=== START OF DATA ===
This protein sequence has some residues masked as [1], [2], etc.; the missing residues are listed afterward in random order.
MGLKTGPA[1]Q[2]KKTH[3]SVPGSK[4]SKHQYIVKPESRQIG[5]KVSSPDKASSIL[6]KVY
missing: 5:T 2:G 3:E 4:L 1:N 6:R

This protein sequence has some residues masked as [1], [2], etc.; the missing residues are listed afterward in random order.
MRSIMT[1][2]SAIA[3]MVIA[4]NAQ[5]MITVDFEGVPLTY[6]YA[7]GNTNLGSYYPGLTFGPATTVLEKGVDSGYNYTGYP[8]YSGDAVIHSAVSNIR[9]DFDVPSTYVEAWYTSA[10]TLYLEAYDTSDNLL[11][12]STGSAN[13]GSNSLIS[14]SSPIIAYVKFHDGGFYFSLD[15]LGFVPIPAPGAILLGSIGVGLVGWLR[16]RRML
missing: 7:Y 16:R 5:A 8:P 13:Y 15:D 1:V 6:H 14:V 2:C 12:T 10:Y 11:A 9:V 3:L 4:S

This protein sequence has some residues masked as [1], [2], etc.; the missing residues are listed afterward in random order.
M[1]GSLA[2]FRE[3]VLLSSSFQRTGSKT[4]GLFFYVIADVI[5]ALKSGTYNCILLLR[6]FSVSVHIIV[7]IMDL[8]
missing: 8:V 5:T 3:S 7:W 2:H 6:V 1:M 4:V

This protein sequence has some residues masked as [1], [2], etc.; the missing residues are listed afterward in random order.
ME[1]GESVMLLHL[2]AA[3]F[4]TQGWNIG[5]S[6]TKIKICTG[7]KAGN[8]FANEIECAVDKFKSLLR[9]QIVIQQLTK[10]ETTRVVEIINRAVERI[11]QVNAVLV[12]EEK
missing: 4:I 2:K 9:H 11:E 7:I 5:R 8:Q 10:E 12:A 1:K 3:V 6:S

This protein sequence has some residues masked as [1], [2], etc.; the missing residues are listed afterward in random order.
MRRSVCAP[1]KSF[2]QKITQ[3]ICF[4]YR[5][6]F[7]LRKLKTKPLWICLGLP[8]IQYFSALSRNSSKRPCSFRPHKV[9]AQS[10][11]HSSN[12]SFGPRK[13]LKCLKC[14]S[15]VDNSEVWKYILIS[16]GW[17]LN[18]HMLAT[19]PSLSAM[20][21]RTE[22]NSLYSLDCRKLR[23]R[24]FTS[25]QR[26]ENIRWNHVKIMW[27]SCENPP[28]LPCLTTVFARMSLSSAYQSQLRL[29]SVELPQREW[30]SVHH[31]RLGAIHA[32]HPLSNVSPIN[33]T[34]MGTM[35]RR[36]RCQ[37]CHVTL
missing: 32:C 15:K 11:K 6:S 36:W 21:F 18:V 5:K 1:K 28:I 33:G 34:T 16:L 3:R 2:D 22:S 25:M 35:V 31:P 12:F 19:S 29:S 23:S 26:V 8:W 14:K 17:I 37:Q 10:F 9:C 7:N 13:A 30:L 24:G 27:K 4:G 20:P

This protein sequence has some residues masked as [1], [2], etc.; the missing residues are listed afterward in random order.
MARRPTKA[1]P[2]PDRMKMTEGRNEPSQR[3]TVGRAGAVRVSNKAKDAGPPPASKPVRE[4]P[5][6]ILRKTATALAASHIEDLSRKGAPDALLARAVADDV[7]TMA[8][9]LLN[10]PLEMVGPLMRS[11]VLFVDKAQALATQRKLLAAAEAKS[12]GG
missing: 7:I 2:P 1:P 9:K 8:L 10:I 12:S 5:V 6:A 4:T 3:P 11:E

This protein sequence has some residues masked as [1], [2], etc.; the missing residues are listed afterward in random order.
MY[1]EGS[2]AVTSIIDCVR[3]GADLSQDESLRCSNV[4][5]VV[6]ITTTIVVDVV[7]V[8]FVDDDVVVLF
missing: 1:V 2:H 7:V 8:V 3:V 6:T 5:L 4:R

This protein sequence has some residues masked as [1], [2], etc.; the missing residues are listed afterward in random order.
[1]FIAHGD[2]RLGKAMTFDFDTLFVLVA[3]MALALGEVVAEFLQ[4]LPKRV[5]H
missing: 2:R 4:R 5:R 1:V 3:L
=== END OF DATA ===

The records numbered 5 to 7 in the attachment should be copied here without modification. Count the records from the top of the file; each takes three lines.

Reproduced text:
This protein sequence has some residues masked as [1], [2], etc.; the missing residues are listed afterward in random order.
MRRSVCAP[1]KSF[2]QKITQ[3]ICF[4]YR[5][6]F[7]LRKLKTKPLWICLGLP[8]IQYFSALSRNSSKRPCSFRPHKV[9]AQS[10][11]HSSN[12]SFGPRK[13]LKCLKC[14]S[15]VDNSEVWKYILIS[16]GW[17]LN[18]HMLAT[19]PSLSAM[20][21]RTE[22]NSLYSLDCRKLR[23]R[24]FTS[25]QR[26]ENIRWNHVKIMW[27]SCENPP[28]LPCLTTVFARMSLSSAYQSQLRL[29]SVELPQREW[30]SVHH[31]RLGAIHA[32]HPLSNVSPIN[33]T[34]MGTM[35]RR[36]RCQ[37]CHVTL
missing: 32:C 15:K 11:K 6:S 36:W 21:F 18:V 5:K 1:K 28:I 33:G 34:T 16:L 3:R 2:D 22:S 25:M 35:V 31:P 12:F 19:S 29:S 23:S 26:V 8:W 14:K 17:I 37:Q 10:F 9:C 7:N 13:A 30:L 24:G 27:K 4:G 20:P

This protein sequence has some residues masked as [1], [2], etc.; the missing residues are listed afterward in random order.
MARRPTKA[1]P[2]PDRMKMTEGRNEPSQR[3]TVGRAGAVRVSNKAKDAGPPPASKPVRE[4]P[5][6]ILRKTATALAASHIEDLSRKGAPDALLARAVADDV[7]TMA[8][9]LLN[10]PLEMVGPLMRS[11]VLFVDKAQALATQRKLLAAAEAKS[12]GG
missing: 7:I 2:P 1:P 9:K 8:L 10:I 12:S 5:V 6:A 4:T 3:P 11:E

This protein sequence has some residues masked as [1], [2], etc.; the missing residues are listed afterward in random order.
MY[1]EGS[2]AVTSIIDCVR[3]GADLSQDESLRCSNV[4][5]VV[6]ITTTIVVDVV[7]V[8]FVDDDVVVLF
missing: 1:V 2:H 7:V 8:V 3:V 6:T 5:L 4:R